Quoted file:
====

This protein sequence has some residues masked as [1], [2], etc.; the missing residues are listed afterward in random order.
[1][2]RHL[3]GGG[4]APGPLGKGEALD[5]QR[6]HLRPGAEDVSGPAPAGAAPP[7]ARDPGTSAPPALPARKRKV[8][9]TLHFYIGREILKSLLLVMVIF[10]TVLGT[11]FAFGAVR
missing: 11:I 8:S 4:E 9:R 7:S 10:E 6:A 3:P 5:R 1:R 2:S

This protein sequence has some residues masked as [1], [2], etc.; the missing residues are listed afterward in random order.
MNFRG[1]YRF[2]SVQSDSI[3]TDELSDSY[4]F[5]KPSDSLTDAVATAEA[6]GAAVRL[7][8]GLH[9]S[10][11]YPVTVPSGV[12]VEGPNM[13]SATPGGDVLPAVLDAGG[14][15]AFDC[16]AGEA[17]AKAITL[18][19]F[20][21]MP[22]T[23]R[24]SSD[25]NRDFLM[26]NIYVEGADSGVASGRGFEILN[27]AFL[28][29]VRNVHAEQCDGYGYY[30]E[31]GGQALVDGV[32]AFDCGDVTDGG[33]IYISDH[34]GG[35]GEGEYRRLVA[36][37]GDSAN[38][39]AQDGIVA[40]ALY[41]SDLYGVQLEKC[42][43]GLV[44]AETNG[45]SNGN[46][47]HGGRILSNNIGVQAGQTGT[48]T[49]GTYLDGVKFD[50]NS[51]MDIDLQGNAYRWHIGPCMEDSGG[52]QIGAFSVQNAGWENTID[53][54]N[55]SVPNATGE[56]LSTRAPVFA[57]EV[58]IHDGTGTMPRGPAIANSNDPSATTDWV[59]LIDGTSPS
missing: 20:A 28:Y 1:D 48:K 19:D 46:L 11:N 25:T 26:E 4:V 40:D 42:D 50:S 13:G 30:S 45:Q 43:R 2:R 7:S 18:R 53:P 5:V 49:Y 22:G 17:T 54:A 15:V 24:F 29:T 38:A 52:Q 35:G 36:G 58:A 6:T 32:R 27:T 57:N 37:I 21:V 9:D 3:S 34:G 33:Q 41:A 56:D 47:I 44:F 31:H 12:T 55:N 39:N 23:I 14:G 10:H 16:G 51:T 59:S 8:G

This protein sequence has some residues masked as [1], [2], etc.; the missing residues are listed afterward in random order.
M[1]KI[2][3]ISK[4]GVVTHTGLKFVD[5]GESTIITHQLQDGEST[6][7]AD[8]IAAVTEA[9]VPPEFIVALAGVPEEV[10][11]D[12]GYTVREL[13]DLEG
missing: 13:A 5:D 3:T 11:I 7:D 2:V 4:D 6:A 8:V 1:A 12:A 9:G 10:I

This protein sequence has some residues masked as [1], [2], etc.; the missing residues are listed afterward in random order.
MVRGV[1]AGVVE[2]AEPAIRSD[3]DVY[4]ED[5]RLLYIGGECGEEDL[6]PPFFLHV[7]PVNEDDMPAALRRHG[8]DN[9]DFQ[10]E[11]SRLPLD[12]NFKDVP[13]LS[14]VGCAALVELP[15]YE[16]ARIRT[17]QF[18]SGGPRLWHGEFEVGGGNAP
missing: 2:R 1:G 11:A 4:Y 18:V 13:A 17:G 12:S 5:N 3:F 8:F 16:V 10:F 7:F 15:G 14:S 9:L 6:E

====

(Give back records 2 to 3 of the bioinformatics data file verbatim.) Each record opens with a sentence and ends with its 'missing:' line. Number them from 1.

This protein sequence has some residues masked as [1], [2], etc.; the missing residues are listed afterward in random order.
MNFRG[1]YRF[2]SVQSDSI[3]TDELSDSY[4]F[5]KPSDSLTDAVATAEA[6]GAAVRL[7][8]GLH[9]S[10][11]YPVTVPSGV[12]VEGPNM[13]SATPGGDVLPAVLDAGG[14][15]AFDC[16]AGEA[17]AKAITL[18][19]F[20][21]MP[22]T[23]R[24]SSD[25]NRDFLM[26]NIYVEGADSGVASGRGFEILN[27]AFL[28][29]VRNVHAEQCDGYGYY[30]E[31]GGQALVDGV[32]AFDCGDVTDGG[33]IYISDH[34]GG[35]GEGEYRRLVA[36][37]GDSAN[38][39]AQDGIVA[40]ALY[41]SDLYGVQLEKC[42][43]GLV[44]AETNG[45]SNGN[46][47]HGGRILSNNIGVQAGQTGT[48]T[49]GTYLDGVKFD[50]NS[51]MDIDLQGNAYRWHIGPCMEDSGG[52]QIGAFSVQNAGWENTID[53][54]N[55]SVPNATGE[56]LSTRAPVFA[57]EV[58]IHDGTGTMPRGPAIANSNDPSATTDWV[59]LIDGTSPS
missing: 20:A 28:Y 1:D 48:K 19:D 46:L 11:N 25:T 26:E 4:V 40:D 42:D 50:S 13:G 30:S 45:Q 43:R 2:R 7:S 18:R 53:P 5:V 49:Y 22:G 17:T 54:A 15:V 24:F 29:T 38:A 52:Q 35:G 36:G 58:A 6:T 32:R 27:T 57:N 37:I 21:V 9:D 3:S 34:G 33:Q 41:A 56:D 47:I 44:F 31:H 12:T 55:N 39:N 23:I 14:G 10:H 16:G 51:T 59:S 8:G

This protein sequence has some residues masked as [1], [2], etc.; the missing residues are listed afterward in random order.
M[1]KI[2][3]ISK[4]GVVTHTGLKFVD[5]GESTIITHQLQDGEST[6][7]AD[8]IAAVTEA[9]VPPEFIVALAGVPEEV[10][11]D[12]GYTVREL[13]DLEG
missing: 13:A 5:D 3:T 11:I 7:D 2:V 4:D 6:A 8:V 1:A 12:A 9:G 10:I